An era of changeEdit
With the beginnings of globalization, the profession internationally felt the need to work more closely together. This led to the creation of IFAC in 1977 and South Africa was one of the founder members. Although the first woman CA(SA), Miss Elizabeth Kruger, qualified in 1917, it was not until 1977 that Wiseman Nkuhlu was admitted as the first black African CA(SA).
The 1980s proved to be an era of change. While SAICA established numerous committees to improve its service to members and to set standards, the profession recognised the need to open the doors to more black and female CAs(SA). A committee, under the chairmanship of Brian Hawksworth, began to promote this initiative. In 1987 the CAs' Eden Trust came into being as a joint effort between SAICA, the PAAB and the Association for the Advancement of Black Accountants (ABASA) to provide bursaries and grow the number of black CAs(SA). The Eden Trust assisted over 100 black accountants to qualify. In 2002 its name was changed to the Thuthuka Bursary Fund and it was fully incorporated into the institute's transformation and growth strategy.
In 1999 SAICA took over the role of setting the Part 1 of the Qualifying Examination (QE I) from the PAAB (the predecessor of the IRBA), while the PAAB took over the responsibility for setting auditing standards, and with this came more clearly defined roles for both bodies.
The profession began a long process to revise the PAA Act in the early 1990s and this process will came to fruition in 2005 when the Auditing Profession Act (Act 26 of 2005) was promulgated (the Act commenced on 1 April 2006). The process has been upset by a spate of international and local corporate failures, with the result that governments worldwide saw the need for regulation of auditors to be tightened up and became more involved in the process. Another issue that still requires the profession and SAICA's contribution is that of Transformation. The Thuthuka project, an initiative by SAICA to promote skills development and transformation in the CA profession, was launched in the Eastern Cape in 2002 and it was expanded to Limpopo and Kwazulu-Natal in 2004. This programme is providing education support to African learners and students, and seeks to uplift communities while benefiting the CA profession. To regulate SAICA’s efforts going forward, the Institute has now implemented a system whereby leadership issues are identified by the SAICA Board and delegated to the secretariat, so that each day SAICA adds a little more to its history. Confusion often arises regarding the differing roles and responsibilities of SAICA and the IRBA [previously the Public Accountants and Auditors Board (PAAB)]. It is important to understand the roles of the two bodies.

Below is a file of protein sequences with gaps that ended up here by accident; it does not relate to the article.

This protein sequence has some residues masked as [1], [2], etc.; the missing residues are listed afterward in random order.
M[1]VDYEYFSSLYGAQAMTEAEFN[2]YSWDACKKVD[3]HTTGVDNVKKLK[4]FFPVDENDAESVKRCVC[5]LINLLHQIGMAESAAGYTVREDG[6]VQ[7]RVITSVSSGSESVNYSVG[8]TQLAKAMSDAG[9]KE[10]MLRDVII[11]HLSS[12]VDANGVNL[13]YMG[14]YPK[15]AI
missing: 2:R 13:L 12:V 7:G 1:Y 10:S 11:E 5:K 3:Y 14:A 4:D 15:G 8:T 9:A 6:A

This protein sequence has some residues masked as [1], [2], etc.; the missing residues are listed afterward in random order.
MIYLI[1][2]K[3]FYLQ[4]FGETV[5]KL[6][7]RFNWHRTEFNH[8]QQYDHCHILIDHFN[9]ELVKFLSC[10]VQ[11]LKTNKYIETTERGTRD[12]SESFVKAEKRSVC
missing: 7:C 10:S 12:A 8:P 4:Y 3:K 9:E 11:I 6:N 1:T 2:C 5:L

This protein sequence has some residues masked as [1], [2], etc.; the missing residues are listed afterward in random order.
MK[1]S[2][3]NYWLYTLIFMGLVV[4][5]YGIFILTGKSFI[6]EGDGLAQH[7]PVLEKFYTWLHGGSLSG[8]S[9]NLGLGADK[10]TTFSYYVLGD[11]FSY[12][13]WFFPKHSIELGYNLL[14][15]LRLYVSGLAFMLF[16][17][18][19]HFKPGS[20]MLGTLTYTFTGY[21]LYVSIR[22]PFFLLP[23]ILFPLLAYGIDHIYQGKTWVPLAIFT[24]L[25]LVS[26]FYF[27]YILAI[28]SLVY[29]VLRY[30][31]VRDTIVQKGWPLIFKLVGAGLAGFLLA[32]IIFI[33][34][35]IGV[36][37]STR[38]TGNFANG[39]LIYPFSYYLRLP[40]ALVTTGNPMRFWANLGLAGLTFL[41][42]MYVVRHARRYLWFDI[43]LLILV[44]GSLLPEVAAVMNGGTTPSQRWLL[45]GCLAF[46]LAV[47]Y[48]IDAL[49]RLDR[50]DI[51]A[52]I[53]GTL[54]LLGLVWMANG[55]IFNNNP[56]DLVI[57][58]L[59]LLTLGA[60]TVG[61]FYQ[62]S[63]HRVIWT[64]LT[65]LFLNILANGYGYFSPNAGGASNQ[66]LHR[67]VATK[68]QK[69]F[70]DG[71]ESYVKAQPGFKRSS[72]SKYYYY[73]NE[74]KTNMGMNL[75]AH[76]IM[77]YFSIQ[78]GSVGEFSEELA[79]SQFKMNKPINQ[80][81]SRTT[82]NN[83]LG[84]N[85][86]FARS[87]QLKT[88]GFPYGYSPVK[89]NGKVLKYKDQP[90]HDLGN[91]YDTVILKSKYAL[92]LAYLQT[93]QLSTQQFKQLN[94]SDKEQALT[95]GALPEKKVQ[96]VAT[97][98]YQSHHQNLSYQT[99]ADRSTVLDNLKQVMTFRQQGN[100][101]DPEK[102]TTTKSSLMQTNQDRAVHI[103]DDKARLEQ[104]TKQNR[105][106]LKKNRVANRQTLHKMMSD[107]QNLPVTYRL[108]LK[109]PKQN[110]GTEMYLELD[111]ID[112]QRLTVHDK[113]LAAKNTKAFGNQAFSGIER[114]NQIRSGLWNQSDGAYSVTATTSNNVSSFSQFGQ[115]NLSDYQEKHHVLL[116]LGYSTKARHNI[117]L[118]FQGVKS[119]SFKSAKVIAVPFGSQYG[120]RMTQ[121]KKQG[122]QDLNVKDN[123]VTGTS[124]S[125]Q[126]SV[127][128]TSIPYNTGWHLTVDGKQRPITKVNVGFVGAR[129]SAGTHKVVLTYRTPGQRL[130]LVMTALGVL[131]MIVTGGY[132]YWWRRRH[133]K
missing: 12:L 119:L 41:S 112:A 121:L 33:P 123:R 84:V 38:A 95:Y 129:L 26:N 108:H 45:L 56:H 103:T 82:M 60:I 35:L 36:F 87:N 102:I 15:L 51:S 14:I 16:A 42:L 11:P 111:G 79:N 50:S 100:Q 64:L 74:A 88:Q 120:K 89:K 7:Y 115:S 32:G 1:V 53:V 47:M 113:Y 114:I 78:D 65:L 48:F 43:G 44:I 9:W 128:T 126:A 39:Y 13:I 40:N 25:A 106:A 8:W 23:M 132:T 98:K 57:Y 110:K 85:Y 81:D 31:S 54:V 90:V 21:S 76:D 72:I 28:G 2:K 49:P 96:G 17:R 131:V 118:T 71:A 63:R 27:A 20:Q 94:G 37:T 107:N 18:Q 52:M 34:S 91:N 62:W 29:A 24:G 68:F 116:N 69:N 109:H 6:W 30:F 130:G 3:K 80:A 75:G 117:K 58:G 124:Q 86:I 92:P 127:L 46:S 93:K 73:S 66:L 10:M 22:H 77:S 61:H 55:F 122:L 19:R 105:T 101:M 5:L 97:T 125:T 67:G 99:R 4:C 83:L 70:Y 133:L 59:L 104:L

SAICA is a non-profit, voluntary body that provides a wide range of services to its members and associates. It is controlled by a Board, elected by members through regional committees, and by bodies representing the Institute's other key constituencies such as members in business (commerce and industry), large practices, small practices and ABASA. The IRBA is the statutory body controlling that part of the accountancy profession involved with public accountancy in the Republic of South Africa.
It is important to stress that all entrants to the accountancy profession are subject to consistent requirements. Following qualification, chartered accountants entering public practice are required to register with the IRBA, whilst keeping their SAICA membership, and are governed by its regulations. Those qualified chartered accountants practicing outside of public practice are not subject to the jurisdiction of the IRBA, but are subject to the jurisdiction of SAICA. The IRBA functions in terms of the Auditing Profession Act, 2005 (Act 26 of 2005). Its members are appointed by the Minister of Finance and not more than 40% of the members of the IRBA Board may be registered auditors.
The IRBA is partly funded by fees and levies payable by registered auditors and partly by the National Treasury. The IRBA reports annually to the Minister of Finance, who then tables the report in Parliament.
The mission of the IRBA, on the other hand, is to protect the financial interest of the South African public and international investors in South Africa, through the effective regulation of audits conducted by registered auditors and accountants, and in accordance with internationally recognised standards and processes. This is achieved by providing the means and the regulatory framework for the education and training of adequate numbers of competent and disciplined accountants and auditors, to serve the needs of South Africa. The Board strives constantly towards the maintenance and improvement of standards of registered auditors. It protects the public who rely on the services of registered auditors and supports registered auditors who carry out their duties competently, fearlessly and in good faith.
In order to ensure that all members, associates and trainees comply with the high professional standards set, SAICA provides technical support, continuing professional development (lifelong learning), disseminates and communicates the latest information on technical developments and business trends to its constituencies.
One of SAICA's major objectives is to ensure that membership of the accountancy profession better reflects the population demographics of South Africa. To this end, the Institute has a number of initiatives in place designed to increase the number of CAs(SA) from previously disadvantaged communities.
The responsibility for training prospective CAs(SA) is a shared one. SAICA is responsible for the registration of trainees and management of their training contracts, either in public practice or outside public practice. Trainees who do not wish to follow the public practice route may specialise in financial management. The Institute sets and adjudicates the Part I (QE 1) and the Part II in financial management examination (QE 2), for those trainees who have opted to take the financial management route. The IRBA exercises a monitoring role over the SAICA public practice training and QE I examination processes.